Announcing Scotland’s spending plans for the next three years, the SNP Finance Secretary said his priorities are to accelerate economic recovery, to deliver public sector reform and to protect the social wage through a continued council tax freeze.
Mr Swinney signaled a major investment in capital projects to protect jobs and boost the economy, over £800 million for the NHS and a shift toward preventing some of Scotland’s problems by investing in our youngest children, preventing re-offending and supporting our elderly to stay in their communities.
Describing spending plans for Scotland as “uniquely challenging” Mr Swinney said he hoped that with the trust of the people of Scotland this could also be a “uniquely hopeful moment” as he confirmed £50 million of investment in early years and a £62 million investment in Scotland’s broadband technology.
He also confirmed that to protect spending the SNP will introduce a levy on large alcohol and tobacco retailers and reform business rates for empty properties to bring our high streets back into use.
Mr Swinney also paid tribute to those public sector workers who face the second year of a pay freeze in order to protect jobs and public services. Confirming a continued council tax freeze, free prescriptions and increasing the minimum wage paid to Government and NHS employees to £7.20 an hour he said:
“I wish, today, to express my gratitude again to the many thousands of public sector workers whose commitment to their valuable work has continued in spite of tight settlements and actions to restrain pay. Our objective is to protect public sector employment to support economic recovery.”
The Spending Review includes:
- A focus on accelerating economic recovery to create jobs by switching over three quarters of a billion pounds from resource spending to support capital projects up to 2014-15;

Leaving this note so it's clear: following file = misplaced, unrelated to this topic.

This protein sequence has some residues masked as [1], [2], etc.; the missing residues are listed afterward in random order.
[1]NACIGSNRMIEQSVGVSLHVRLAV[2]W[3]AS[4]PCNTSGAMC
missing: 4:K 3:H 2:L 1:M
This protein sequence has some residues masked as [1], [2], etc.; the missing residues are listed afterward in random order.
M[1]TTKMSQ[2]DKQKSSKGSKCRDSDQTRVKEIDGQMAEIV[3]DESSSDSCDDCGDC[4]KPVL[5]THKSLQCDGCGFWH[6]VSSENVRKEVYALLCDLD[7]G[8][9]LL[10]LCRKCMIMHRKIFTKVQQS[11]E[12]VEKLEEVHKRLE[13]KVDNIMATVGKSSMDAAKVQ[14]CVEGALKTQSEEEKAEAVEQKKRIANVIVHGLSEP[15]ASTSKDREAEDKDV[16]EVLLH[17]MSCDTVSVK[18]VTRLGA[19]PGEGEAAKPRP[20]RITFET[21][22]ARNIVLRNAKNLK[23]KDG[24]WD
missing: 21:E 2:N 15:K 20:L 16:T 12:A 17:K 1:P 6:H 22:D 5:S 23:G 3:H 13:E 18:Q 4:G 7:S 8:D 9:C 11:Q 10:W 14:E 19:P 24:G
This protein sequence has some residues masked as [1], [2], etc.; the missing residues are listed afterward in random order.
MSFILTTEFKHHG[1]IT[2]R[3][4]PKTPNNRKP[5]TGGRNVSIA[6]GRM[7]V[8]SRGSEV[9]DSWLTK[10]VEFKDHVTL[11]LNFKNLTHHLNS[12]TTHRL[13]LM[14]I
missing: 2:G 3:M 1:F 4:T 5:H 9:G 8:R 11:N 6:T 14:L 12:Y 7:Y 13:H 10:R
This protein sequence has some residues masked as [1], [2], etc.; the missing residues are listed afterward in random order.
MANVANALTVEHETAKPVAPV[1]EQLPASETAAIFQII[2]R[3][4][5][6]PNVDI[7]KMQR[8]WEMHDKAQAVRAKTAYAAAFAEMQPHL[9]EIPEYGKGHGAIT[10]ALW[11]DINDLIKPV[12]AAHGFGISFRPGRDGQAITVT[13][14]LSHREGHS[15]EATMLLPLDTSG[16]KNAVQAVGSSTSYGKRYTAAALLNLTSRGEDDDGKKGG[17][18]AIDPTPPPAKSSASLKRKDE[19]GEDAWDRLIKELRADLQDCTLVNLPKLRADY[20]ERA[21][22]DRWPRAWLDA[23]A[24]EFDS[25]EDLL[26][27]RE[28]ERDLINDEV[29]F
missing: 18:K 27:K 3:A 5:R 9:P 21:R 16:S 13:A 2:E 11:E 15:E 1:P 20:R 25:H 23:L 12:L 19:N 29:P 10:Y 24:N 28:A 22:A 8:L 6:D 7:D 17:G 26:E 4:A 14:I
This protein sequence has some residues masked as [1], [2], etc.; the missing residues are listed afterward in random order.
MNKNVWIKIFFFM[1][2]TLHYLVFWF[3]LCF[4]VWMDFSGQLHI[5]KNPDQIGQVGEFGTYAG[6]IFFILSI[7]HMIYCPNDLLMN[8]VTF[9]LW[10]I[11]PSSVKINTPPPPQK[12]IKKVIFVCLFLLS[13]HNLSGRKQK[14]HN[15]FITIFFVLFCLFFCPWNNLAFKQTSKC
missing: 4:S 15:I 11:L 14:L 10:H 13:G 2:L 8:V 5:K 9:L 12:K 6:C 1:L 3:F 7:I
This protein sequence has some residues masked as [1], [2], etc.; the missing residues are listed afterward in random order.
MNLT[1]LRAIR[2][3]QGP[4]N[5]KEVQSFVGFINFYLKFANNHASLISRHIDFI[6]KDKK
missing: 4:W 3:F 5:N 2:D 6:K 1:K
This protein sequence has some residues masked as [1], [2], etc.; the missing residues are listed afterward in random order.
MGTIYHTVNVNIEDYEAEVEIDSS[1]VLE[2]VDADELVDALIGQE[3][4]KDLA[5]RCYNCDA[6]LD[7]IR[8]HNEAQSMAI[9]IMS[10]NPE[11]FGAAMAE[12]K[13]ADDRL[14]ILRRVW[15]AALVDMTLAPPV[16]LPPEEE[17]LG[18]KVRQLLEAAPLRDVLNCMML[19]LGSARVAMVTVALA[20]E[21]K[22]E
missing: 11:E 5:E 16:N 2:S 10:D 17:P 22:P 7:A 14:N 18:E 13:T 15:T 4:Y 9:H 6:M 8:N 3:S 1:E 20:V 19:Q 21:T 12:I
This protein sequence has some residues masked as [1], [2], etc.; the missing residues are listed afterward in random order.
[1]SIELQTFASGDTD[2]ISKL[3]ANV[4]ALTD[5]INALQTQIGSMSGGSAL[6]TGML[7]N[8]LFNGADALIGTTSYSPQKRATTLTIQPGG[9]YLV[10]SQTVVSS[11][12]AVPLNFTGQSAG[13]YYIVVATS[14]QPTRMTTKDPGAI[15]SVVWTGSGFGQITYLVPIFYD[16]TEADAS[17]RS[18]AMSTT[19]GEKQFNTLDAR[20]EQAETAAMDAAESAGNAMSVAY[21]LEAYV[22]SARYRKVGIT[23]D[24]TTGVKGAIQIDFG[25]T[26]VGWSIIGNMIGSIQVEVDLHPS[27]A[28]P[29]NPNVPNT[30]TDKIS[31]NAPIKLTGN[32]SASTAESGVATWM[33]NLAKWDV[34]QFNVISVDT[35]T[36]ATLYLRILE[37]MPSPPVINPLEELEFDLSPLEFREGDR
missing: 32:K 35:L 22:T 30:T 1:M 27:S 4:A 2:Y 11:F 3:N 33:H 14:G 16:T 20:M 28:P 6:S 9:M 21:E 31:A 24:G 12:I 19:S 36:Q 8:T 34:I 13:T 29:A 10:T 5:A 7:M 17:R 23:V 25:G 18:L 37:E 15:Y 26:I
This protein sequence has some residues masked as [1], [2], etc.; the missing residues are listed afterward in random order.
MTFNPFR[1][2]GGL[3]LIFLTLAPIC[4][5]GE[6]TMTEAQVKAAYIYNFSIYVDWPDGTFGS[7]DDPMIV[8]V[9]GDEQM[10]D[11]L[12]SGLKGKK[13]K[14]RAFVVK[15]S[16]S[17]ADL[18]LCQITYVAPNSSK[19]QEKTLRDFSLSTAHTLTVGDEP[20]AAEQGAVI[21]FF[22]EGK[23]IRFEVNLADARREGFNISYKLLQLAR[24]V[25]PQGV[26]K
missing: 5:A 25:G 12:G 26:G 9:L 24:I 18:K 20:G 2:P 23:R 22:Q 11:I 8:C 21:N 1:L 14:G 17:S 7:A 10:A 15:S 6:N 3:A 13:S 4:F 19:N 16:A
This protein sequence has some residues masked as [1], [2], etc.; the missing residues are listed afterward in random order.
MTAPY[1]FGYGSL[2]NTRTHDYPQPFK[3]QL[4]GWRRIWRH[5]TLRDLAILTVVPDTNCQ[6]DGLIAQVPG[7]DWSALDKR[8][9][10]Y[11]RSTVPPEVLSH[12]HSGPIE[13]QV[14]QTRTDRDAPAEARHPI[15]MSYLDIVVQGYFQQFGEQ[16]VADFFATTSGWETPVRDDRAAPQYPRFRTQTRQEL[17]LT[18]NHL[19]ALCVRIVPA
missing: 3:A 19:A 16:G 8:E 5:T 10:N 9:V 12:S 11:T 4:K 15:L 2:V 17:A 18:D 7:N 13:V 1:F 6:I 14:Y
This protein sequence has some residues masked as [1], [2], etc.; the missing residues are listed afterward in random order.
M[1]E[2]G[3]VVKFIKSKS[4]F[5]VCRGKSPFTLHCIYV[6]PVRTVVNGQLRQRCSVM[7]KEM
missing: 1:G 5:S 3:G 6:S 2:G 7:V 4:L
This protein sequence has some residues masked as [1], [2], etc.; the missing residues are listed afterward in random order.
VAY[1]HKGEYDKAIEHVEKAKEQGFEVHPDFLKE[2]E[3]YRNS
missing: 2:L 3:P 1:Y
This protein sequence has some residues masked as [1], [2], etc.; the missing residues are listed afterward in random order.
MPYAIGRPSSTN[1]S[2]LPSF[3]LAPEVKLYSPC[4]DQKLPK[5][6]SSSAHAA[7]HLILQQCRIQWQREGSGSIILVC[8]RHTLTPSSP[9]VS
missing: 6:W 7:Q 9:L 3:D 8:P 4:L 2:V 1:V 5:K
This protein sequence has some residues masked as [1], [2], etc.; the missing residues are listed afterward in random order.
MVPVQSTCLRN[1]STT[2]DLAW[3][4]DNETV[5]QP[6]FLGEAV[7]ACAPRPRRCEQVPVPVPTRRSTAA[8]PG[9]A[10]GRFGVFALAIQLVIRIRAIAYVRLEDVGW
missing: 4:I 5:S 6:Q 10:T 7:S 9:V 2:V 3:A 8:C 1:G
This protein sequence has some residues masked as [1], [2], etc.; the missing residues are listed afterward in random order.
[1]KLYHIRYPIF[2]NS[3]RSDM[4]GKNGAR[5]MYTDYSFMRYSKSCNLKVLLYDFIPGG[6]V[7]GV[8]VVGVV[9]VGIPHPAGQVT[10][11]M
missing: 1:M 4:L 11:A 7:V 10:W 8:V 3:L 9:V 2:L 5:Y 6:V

- Investment in the low carbon economy to cut emissions and create new jobs;
- Implementing a shift to preventative spending with specific funding of 500 million pounds over the next three years to encourage joint working across the public sector in adult social care, early years and tackling re-offending;
- Passing on in full to the NHS in Scotland the Barnett consequentials from increases in UK health spending;
- Freezing basic pay for 2012-13, to protect employment and continue the policy of no compulsory redundancies for those areas under direct Ministerial control, while paying the uprated Scottish Living Wage of 7.20 pounds an hour and ensuring that any employee earning less than 21,000 pounds continues to receive at least a 250 pounds rise. Ministers will also be freezing their own pay in 2012-13 for the fourth year running;
- Delivering 125,000 modern apprenticeships and use public procurement as a lever for job creation by ensuring that major public contracts deliver new training and apprenticeship opportunities;
- Introducing a new public health levy to tackle the cost problems associated with alcohol and tobacco through a business rates supplement paid by large retailers of both tobacco and alcohol from April 2012;